QR codes are popping up more and more everywhere you go; on product labels, magazine adverts, posters and flyers. Reports of cybercriminals exploiting these codes by substituting the code graphic displayed for their own dodgy versions first came to light about a year ago. Last week at a technology forum in London Symantec representatives warned again of the threat of QR code clickjacking.
Scan me, I'm not shady
Often QR codes are used as a quick and handy way to share URLs with smartphone users. Looking at a QR code gives the consumer no clue to what it may link to and scammers have been exploiting this more and more according to Symantec. The reports last year of QR code misdirection were mainly from users snapping codes from spam adverts and so on in the digital realm. The latest warning is of scammers placing their QR codes on top of legitimate ones on posters and signs in high traffic and footfall areas.
Snapping a QR code can take you to a website, for instance, that is a phishing copy of the legitimate website. Or the QR code link could take a user to a website with a malware payload. Remember most Android users stuck on early versions of the fragmented OS don’t have the bug and security fixes enjoyed by the higher end and more modern Android handsets. Gingerbread is the most popular target for Android malware.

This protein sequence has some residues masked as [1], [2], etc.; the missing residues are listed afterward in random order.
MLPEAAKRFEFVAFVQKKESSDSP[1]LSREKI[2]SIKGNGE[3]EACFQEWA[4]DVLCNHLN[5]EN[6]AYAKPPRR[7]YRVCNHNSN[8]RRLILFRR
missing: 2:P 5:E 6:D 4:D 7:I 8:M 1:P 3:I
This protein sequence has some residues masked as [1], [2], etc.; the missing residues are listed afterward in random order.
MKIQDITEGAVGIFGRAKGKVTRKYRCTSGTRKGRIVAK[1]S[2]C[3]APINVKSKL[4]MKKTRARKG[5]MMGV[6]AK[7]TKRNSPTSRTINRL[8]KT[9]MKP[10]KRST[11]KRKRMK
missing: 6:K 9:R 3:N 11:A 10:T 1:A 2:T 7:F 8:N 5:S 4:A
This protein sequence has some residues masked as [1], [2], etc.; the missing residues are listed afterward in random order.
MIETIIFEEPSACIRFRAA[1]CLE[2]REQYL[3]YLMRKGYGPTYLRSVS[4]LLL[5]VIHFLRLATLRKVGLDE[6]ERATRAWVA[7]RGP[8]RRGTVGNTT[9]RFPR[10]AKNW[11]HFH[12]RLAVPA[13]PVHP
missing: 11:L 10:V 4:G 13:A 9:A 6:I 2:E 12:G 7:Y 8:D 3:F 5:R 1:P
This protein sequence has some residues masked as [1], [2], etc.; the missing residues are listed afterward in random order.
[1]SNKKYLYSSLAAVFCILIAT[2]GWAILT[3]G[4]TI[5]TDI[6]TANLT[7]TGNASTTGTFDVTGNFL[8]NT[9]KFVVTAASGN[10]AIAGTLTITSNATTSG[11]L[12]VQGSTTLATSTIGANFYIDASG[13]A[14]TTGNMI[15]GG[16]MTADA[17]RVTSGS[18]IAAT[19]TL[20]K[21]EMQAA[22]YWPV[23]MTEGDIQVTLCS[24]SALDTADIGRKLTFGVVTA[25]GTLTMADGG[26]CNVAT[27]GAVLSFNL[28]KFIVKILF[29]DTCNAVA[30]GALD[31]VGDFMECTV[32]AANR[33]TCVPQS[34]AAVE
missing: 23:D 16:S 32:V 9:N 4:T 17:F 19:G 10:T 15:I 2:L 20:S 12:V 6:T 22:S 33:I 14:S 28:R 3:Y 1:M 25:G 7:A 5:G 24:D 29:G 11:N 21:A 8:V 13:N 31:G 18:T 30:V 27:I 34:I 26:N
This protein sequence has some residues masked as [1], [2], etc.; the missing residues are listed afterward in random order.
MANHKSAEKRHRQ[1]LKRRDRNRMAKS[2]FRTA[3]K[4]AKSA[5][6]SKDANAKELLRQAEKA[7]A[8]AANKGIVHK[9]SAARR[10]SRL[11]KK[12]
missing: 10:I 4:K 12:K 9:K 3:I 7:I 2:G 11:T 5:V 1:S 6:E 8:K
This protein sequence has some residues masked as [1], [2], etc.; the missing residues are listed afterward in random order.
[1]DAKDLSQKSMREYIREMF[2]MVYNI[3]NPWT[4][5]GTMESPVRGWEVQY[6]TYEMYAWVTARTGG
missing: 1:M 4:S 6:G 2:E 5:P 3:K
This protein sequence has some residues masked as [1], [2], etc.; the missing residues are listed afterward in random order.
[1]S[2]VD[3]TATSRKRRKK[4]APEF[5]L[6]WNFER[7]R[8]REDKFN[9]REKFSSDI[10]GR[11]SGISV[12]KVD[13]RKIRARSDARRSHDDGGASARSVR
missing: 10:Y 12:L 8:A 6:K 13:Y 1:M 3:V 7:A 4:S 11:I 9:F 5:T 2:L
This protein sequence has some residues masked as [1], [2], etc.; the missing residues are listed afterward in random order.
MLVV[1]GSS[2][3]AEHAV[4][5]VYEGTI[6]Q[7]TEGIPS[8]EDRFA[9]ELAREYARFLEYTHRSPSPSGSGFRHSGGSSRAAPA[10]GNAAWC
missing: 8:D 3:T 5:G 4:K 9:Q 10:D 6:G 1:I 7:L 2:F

Director enterprise learning and knowledge management at Symantec Hosted Services, Warren Sealey said at the Ovum Banking Technology Forum 2012 in London last week that “we've seen criminals using bad QR codes in busy places putting them on stickers and putting them over genuine ones in airports and city centres”.
A recent report suggests that scanning of QR codes by European consumers is up 96 per cent over the last two years. The next time you see a QR code and are about to pull the trigger please consider the likelihood of it being swapped by some scammers. At least look for signs of tampering, taping or an out of context design.